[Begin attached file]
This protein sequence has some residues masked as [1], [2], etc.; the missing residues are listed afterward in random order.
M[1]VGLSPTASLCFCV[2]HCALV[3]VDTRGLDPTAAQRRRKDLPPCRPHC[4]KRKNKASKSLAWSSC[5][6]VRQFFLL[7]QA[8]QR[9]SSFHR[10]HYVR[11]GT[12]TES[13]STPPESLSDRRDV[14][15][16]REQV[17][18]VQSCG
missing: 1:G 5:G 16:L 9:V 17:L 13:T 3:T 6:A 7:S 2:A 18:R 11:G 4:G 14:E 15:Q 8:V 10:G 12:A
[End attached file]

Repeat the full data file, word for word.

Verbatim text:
This protein sequence has some residues masked as [1], [2], etc.; the missing residues are listed afterward in random order.
M[1]VGLSPTASLCFCV[2]HCALV[3]VDTRGLDPTAAQRRRKDLPPCRPHC[4]KRKNKASKSLAWSSC[5][6]VRQFFLL[7]QA[8]QR[9]SSFHR[10]HYVR[11]GT[12]TES[13]STPPESLSDRRDV[14][15][16]REQV[17][18]VQSCG
missing: 1:G 5:G 16:L 9:V 17:L 13:T 3:T 6:A 7:S 2:A 18:R 11:G 4:G 14:E 15:Q 8:V 10:G 12:A